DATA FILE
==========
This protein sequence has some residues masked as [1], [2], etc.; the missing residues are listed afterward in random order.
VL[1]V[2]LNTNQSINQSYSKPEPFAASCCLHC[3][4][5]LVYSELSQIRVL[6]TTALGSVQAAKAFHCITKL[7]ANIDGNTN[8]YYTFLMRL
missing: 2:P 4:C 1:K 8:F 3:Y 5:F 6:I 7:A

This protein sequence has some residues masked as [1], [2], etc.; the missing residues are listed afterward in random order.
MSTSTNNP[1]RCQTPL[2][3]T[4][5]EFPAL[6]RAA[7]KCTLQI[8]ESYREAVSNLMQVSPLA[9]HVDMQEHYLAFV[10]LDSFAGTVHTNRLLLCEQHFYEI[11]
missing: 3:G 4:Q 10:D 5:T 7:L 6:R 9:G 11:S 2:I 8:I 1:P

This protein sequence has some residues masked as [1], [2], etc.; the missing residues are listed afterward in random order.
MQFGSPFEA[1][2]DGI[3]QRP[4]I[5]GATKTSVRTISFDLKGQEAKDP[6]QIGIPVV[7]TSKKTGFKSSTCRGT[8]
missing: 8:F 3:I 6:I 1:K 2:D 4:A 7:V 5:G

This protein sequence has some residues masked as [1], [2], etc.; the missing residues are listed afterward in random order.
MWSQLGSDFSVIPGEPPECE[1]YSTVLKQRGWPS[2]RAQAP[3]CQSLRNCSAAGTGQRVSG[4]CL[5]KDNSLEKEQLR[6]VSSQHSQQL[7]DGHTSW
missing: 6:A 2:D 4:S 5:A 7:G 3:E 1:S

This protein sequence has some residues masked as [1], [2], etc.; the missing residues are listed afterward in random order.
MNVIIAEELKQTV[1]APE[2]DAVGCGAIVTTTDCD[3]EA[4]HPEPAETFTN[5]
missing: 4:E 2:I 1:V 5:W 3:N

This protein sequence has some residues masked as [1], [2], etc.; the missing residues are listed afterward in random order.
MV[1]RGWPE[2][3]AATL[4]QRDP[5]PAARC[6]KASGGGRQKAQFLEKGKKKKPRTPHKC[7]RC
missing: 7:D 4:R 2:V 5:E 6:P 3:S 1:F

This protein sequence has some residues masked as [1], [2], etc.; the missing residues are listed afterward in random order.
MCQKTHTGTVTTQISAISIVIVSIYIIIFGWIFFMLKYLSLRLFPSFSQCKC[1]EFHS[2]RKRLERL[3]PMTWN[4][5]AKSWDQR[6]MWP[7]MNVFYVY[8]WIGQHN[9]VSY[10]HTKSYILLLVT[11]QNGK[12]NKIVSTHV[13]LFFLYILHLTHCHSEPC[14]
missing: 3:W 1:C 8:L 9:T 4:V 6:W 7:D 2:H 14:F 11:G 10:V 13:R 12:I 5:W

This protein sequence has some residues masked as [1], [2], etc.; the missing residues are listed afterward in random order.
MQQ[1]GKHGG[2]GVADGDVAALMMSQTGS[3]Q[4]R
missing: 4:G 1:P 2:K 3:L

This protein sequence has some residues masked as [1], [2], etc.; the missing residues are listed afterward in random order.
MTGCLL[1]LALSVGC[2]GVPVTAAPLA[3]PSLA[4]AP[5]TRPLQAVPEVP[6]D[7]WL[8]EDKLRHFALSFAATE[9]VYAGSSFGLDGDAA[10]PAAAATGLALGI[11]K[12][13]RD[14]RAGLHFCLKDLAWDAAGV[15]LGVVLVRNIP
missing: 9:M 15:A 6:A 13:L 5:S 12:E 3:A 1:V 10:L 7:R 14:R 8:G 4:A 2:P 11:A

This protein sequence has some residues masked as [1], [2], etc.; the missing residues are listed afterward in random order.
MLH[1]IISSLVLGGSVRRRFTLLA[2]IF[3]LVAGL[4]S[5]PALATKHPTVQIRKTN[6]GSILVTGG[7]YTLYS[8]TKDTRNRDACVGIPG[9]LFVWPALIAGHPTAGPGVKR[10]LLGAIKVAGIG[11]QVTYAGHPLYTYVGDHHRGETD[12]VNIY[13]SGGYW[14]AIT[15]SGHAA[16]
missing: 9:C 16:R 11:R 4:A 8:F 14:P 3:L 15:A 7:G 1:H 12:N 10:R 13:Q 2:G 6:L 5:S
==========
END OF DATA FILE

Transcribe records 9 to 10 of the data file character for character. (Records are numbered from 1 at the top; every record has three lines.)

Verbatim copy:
This protein sequence has some residues masked as [1], [2], etc.; the missing residues are listed afterward in random order.
MTGCLL[1]LALSVGC[2]GVPVTAAPLA[3]PSLA[4]AP[5]TRPLQAVPEVP[6]D[7]WL[8]EDKLRHFALSFAATE[9]VYAGSSFGLDGDAA[10]PAAAATGLALGI[11]K[12][13]RD[14]RAGLHFCLKDLAWDAAGV[15]LGVVLVRNIP
missing: 9:M 15:A 6:A 13:L 5:S 12:E 3:A 1:V 10:L 7:R 14:R 8:G 4:A 2:P 11:A

This protein sequence has some residues masked as [1], [2], etc.; the missing residues are listed afterward in random order.
MLH[1]IISSLVLGGSVRRRFTLLA[2]IF[3]LVAGL[4]S[5]PALATKHPTVQIRKTN[6]GSILVTGG[7]YTLYS[8]TKDTRNRDACVGIPG[9]LFVWPALIAGHPTAGPGVKR[10]LLGAIKVAGIG[11]QVTYAGHPLYTYVGDHHRGETD[12]VNIY[13]SGGYW[14]AIT[15]SGHAA[16]
missing: 9:C 16:R 11:R 4:A 8:F 14:P 3:L 15:A 7:G 1:H 12:N 10:R 13:Q 2:G 6:L 5:S